Thousands of Bangladeshi workers intending to return home from Malaysia under that country’s Back-for-Good amnesty programme were facing serious difficulties in getting confirmed return air tickets, said officials.
The‘B4G’ amnesty programme is scheduled to end this December 31.
About 29,000 Bangladeshis have already come back from that country under the amnesty that was effected on August 1 for all expatriate workers having no valid documents, according to Bangladesh High Commission in Kuala Lumpur.
The price of the one-way air ticket from Kuala Lumpur to Dhaka has multiplied more than six times due to the crisis, they said.
The price of the ticket has now hit 2800 ringgit from 450 ringgit earlier.
As the 31 December amnesty deadline is looming, the Bangladesh mission in Kuala Lumpur has meanwhile requested the Malaysian government to extend the time.
The high commission has also sent a letter to the Bangladesh authorities to increase the frequency of Biman Bangladesh flights on the Kuala Lumpur–Dhaka route and arrange special flights if required.
Bangladesh High Commissioner to Kuala Lumpur Shahidul Islam told New Age that Bangladeshi nationals in Malaysia were responding to the B4G programme in considerable number.
‘Till now 29,000 Bangladeshis have returned home and many more are in the pipeline to go back,’ he added.
To return to Bangladesh under the B4G programme, an applicant needs to have valid travel documents, confirmed air tickets and RM 700 including all other fees.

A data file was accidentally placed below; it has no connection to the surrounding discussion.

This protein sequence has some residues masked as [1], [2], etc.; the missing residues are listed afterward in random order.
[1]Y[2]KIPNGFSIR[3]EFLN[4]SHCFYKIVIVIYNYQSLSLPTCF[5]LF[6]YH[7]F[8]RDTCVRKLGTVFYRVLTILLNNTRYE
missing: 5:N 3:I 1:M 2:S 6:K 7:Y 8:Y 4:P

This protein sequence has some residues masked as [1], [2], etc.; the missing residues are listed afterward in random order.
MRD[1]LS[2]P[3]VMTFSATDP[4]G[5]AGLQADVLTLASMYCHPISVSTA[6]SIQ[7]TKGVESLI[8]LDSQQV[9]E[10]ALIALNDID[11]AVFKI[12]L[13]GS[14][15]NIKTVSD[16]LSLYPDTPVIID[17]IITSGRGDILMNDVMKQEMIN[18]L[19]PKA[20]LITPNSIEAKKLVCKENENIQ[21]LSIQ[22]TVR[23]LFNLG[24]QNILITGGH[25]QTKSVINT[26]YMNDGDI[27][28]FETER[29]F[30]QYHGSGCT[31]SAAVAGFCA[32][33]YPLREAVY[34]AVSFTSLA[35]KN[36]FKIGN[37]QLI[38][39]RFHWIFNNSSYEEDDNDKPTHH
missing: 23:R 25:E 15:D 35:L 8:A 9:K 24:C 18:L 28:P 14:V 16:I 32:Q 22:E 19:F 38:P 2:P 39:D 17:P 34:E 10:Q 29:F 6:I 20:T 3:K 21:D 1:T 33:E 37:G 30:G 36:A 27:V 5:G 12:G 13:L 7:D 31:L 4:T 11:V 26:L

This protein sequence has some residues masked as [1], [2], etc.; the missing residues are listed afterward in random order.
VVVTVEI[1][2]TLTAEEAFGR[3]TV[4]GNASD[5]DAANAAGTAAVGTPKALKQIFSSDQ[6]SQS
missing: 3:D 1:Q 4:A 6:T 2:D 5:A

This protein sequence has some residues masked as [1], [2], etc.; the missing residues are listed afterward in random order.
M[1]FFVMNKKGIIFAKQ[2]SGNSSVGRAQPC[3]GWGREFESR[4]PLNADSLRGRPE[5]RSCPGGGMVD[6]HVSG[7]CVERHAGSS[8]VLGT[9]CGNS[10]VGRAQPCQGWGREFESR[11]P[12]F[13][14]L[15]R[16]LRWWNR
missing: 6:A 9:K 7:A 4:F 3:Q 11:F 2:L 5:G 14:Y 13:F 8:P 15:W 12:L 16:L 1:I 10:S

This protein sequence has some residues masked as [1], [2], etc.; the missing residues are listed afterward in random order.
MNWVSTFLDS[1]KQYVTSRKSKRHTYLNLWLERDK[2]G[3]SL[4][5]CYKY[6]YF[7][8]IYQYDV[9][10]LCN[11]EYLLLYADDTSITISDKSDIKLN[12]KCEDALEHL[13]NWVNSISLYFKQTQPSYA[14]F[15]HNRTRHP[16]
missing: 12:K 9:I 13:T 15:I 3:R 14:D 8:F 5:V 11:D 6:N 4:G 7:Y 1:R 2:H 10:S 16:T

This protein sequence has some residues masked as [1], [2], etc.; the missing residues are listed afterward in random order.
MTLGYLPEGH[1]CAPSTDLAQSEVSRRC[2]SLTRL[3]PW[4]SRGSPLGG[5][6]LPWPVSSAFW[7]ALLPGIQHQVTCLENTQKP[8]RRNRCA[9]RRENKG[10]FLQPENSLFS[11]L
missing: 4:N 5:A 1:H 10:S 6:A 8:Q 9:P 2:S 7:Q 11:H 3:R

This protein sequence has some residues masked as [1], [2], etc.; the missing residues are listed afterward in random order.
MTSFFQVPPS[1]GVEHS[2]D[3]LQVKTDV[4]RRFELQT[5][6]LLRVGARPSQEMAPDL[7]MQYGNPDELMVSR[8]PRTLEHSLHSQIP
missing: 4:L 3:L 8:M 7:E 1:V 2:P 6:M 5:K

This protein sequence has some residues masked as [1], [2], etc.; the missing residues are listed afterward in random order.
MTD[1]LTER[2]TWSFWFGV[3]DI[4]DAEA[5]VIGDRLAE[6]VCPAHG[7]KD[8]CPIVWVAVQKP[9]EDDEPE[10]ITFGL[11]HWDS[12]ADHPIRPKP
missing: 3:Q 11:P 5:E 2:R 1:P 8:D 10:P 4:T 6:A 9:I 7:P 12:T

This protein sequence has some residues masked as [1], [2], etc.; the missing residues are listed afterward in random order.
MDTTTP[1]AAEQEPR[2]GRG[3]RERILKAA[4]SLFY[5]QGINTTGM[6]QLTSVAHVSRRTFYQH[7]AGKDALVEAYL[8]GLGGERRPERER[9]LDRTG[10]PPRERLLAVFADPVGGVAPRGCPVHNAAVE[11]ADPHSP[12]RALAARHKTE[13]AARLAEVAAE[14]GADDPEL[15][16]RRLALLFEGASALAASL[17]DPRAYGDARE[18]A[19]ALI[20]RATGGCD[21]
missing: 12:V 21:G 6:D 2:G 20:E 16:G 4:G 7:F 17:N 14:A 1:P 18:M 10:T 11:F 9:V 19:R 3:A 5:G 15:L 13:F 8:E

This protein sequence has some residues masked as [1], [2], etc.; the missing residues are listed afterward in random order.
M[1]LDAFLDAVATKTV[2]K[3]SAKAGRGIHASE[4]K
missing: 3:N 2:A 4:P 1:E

The applicants coming to the mission for the travel permit are provided with the document within the same day of the application but many of them get into trouble while trying to procure the air ticket due to unavailability of flights.
The Bangladesh ambassador had also meetings with local representatives of airlines in Malaysia but due to an overwhelming number of passengers the air ticket scarcity has emerged as a major problem, he said in the letter to the autorities.
Malaysian home minister Muhyiddin Yassin on July 18 announced the amnesty in order to reduce the number of illegal immigrants in his country.
Malaysia-based social mobiliser and consultant Abu Hayat told New Age that Bangladeshi workers coming back home under the amnesty programme were not getting air tickets due to the crisis.
Due to the ticket crisis, Bangladeshis were queuing up at the Malaysia immigration but failing to return home, he added.
Some 10 lakh Bangladeshi workers have taken jobs in Malaysia since 1978, according to the Bureau of Manpower Employment and Training data.
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